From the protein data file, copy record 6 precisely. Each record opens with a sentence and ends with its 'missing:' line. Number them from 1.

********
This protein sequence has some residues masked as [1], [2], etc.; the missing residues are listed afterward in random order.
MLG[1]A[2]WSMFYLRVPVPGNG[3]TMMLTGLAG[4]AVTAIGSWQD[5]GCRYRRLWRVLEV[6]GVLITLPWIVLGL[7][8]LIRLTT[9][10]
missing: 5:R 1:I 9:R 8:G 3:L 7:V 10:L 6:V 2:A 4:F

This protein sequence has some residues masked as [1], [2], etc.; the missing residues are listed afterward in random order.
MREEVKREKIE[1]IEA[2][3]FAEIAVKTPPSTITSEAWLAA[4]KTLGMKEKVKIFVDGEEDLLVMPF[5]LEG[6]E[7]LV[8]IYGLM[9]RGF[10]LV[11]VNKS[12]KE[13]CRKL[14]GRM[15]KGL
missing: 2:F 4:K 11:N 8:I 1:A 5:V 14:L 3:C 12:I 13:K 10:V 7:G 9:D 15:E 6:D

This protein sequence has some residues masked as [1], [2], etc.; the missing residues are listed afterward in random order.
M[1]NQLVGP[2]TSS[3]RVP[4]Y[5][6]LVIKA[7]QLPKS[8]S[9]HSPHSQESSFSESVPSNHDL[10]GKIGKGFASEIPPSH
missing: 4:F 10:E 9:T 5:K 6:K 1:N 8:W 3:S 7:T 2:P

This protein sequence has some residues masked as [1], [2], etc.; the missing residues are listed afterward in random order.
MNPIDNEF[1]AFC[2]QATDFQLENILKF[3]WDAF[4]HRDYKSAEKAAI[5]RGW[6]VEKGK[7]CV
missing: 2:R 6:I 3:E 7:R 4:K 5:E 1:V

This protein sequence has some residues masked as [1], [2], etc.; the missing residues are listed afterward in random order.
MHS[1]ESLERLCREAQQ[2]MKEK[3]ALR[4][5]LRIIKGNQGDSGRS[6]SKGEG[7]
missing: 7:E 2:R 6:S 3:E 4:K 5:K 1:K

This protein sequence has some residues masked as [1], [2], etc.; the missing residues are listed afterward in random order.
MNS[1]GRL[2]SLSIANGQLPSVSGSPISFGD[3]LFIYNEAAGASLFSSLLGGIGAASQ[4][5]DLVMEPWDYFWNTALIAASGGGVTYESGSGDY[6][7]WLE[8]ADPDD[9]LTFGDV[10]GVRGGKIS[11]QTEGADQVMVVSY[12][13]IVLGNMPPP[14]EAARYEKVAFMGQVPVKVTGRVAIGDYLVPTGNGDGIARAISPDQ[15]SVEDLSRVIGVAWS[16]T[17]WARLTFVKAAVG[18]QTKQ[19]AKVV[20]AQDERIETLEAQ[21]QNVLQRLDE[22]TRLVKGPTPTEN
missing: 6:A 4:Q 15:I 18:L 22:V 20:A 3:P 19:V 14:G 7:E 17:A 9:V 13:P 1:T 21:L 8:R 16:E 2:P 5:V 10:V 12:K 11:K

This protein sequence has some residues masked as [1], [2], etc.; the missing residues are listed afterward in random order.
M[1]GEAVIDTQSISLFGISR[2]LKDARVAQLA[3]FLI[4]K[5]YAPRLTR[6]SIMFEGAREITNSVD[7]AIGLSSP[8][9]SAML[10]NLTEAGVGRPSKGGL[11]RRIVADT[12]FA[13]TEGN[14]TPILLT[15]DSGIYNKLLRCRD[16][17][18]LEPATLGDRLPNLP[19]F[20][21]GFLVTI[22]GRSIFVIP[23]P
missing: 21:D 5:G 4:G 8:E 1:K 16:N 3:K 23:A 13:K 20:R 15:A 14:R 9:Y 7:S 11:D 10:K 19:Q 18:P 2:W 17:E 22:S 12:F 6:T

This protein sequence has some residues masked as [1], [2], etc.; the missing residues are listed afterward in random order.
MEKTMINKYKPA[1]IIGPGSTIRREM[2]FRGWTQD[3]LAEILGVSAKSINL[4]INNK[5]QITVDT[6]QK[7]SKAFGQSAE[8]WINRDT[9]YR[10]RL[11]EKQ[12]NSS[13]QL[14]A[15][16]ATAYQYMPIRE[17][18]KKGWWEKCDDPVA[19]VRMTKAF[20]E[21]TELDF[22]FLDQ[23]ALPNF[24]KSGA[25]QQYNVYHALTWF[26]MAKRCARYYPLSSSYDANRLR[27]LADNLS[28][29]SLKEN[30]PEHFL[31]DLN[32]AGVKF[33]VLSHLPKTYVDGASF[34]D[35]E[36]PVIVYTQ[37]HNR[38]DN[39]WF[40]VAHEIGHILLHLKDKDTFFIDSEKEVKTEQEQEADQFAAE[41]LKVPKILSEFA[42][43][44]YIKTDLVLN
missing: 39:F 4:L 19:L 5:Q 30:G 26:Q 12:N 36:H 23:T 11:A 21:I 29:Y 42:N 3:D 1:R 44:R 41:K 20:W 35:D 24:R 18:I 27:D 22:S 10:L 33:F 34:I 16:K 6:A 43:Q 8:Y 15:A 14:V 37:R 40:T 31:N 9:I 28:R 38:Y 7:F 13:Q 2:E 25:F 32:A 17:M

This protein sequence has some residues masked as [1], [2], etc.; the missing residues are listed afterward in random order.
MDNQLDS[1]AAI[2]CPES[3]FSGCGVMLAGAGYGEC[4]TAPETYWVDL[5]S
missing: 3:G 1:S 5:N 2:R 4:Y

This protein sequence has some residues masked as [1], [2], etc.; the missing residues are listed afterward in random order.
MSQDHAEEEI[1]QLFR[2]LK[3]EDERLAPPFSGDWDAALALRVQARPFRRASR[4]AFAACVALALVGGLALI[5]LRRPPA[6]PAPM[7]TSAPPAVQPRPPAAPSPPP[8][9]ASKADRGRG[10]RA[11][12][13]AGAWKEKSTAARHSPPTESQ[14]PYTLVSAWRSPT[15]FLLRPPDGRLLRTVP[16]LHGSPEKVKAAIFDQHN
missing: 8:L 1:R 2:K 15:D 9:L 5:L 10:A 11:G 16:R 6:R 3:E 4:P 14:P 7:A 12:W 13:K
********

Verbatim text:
This protein sequence has some residues masked as [1], [2], etc.; the missing residues are listed afterward in random order.
MNS[1]GRL[2]SLSIANGQLPSVSGSPISFGD[3]LFIYNEAAGASLFSSLLGGIGAASQ[4][5]DLVMEPWDYFWNTALIAASGGGVTYESGSGDY[6][7]WLE[8]ADPDD[9]LTFGDV[10]GVRGGKIS[11]QTEGADQVMVVSY[12][13]IVLGNMPPP[14]EAARYEKVAFMGQVPVKVTGRVAIGDYLVPTGNGDGIARAISPDQ[15]SVEDLSRVIGVAWS[16]T[17]WARLTFVKAAVG[18]QTKQ[19]AKVV[20]AQDERIETLEAQ[21]QNVLQRLDE[22]TRLVKGPTPTEN
missing: 6:A 4:Q 15:I 18:L 22:V 20:A 3:P 19:V 14:G 7:E 17:A 9:V 13:P 1:T 21:L 8:R 16:E 2:P 5:V 10:V 12:K 11:K